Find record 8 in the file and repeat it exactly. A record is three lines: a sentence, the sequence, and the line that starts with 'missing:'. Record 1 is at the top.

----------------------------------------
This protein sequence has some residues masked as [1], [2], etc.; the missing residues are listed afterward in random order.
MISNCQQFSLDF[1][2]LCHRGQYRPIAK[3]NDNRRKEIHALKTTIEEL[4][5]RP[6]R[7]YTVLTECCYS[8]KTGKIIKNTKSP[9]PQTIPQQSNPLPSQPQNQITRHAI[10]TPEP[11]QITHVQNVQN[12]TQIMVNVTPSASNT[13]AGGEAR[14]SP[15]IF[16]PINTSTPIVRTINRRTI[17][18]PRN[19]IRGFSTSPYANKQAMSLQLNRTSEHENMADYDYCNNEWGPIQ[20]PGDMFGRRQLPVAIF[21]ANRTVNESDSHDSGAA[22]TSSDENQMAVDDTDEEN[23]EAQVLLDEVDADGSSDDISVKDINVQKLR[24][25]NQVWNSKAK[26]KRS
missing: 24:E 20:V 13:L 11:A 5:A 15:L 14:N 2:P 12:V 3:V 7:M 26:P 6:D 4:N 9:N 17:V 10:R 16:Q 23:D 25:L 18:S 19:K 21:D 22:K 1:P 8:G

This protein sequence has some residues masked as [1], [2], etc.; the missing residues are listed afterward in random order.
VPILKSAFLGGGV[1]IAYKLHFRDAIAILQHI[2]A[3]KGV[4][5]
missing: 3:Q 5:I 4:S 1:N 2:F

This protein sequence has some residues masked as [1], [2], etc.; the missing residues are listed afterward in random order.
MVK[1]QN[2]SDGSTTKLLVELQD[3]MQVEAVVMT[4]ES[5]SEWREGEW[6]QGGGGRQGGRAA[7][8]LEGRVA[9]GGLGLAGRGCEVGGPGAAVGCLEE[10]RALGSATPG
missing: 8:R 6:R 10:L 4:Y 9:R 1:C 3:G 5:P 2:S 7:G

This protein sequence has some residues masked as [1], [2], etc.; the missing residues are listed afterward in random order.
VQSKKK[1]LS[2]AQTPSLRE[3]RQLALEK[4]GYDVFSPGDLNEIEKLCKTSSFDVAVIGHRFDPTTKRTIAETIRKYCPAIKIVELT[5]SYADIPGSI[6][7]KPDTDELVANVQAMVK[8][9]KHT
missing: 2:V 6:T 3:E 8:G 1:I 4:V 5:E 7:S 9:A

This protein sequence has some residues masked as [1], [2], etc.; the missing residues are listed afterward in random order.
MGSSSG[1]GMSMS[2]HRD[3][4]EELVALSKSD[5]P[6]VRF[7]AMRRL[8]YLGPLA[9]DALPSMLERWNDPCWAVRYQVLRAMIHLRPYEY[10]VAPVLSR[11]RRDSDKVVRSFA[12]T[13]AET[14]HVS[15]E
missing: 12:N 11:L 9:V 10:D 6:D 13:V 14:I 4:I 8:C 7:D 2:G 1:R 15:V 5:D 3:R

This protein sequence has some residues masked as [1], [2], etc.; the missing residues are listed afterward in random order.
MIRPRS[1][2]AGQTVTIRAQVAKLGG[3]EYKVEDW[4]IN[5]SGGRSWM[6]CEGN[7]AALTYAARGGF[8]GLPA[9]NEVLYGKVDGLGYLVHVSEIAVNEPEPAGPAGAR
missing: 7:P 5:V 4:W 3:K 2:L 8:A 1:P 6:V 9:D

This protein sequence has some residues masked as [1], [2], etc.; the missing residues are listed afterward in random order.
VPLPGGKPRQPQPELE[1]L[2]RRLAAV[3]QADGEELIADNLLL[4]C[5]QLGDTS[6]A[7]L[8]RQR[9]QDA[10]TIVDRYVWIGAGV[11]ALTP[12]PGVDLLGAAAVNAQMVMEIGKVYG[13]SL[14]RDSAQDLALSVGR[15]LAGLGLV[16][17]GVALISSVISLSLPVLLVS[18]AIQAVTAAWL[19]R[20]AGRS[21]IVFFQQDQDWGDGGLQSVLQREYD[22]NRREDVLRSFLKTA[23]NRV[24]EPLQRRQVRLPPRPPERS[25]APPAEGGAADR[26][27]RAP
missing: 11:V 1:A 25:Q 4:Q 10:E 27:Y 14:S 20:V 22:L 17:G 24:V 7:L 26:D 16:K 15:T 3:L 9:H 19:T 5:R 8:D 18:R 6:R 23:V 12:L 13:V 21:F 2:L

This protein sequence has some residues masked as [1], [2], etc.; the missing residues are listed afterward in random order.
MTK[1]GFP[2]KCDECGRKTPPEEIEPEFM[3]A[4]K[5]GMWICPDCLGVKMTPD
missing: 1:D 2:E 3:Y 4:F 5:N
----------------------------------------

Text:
This protein sequence has some residues masked as [1], [2], etc.; the missing residues are listed afterward in random order.
MTK[1]GFP[2]KCDECGRKTPPEEIEPEFM[3]A[4]K[5]GMWICPDCLGVKMTPD
missing: 1:D 2:E 3:Y 4:F 5:N